Tibial nerve

Last revised by Arlene Campos on 12 Jan 2024

The tibial nerve is one of two terminal branches of the sciatic nerve and supplies the leg and foot with motor and sensory supply.

Fibers arise from the anterior divisions of the L4 to S3 nerve roots in the sacral plexus to form the tibial component of the sciatic nerve. It forms its own discrete nerve after the terminal division of the sciatic nerve, usually in the lower third of the thigh.

Passes straight down through the popliteal fossa, posterior to the popliteal vessels, to pass inferiorly between the heads of gastrocnemius and deep to the soleus muscle. In the posterior calf, it continues inferiorly in the midline, deep to the soleus and superficial to the tibialis posterior muscles. At the ankle, it passes under the flexor retinaculum in the tarsal tunnel, enclosed in a synovial sheath containing the posterior tibial vessels. At the level of the medial malleolus it divides into three terminal branches: medial and lateral plantar nerves, and the medial calcaneal nerve.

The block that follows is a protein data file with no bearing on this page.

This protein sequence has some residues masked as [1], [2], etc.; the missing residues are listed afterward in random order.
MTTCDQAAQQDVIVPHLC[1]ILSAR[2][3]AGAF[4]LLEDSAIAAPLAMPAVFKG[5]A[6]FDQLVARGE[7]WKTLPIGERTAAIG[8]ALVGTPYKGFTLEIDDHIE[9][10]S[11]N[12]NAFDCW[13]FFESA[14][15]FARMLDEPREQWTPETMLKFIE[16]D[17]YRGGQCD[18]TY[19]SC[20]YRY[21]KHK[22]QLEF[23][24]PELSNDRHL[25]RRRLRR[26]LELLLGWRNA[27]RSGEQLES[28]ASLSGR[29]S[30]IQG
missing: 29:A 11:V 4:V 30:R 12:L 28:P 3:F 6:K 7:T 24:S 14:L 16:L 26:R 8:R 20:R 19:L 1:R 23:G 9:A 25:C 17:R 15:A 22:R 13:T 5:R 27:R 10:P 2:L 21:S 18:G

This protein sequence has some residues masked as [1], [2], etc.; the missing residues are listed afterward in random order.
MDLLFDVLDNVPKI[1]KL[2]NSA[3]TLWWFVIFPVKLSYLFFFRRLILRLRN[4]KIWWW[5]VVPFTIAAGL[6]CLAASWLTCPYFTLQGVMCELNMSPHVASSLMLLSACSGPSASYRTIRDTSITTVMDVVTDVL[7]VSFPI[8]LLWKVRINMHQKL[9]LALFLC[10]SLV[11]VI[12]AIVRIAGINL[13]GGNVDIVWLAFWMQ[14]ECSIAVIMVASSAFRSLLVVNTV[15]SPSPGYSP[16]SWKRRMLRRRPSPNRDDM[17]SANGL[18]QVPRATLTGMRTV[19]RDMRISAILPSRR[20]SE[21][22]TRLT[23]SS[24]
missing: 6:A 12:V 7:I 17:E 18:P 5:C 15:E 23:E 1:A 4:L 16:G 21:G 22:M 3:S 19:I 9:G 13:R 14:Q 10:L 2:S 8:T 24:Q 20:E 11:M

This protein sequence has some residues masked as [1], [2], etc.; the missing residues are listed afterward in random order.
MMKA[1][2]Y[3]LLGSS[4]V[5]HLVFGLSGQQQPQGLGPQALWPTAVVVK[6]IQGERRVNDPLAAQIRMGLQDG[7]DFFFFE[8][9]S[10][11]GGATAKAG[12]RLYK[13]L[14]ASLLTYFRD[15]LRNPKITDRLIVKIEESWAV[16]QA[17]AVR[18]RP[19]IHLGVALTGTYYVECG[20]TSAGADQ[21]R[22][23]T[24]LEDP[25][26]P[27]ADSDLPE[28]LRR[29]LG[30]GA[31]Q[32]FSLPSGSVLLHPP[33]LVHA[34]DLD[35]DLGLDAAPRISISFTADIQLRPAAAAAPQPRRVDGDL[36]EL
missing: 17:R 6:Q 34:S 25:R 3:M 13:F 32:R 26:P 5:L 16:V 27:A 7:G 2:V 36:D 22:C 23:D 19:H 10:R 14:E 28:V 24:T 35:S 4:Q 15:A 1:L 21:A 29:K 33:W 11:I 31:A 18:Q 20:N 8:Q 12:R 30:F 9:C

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Cases and figures

  • Figure 1: lower limb nerves (Gray's illustrations)
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  • Case 1: schwannoma of the tibial nerve
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